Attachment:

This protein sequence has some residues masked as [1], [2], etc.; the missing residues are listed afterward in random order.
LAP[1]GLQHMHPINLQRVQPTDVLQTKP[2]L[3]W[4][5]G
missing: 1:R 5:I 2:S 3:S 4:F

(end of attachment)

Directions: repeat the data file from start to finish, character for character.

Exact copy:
This protein sequence has some residues masked as [1], [2], etc.; the missing residues are listed afterward in random order.
LAP[1]GLQHMHPINLQRVQPTDVLQTKP[2]L[3]W[4][5]G
missing: 1:R 5:I 2:S 3:S 4:F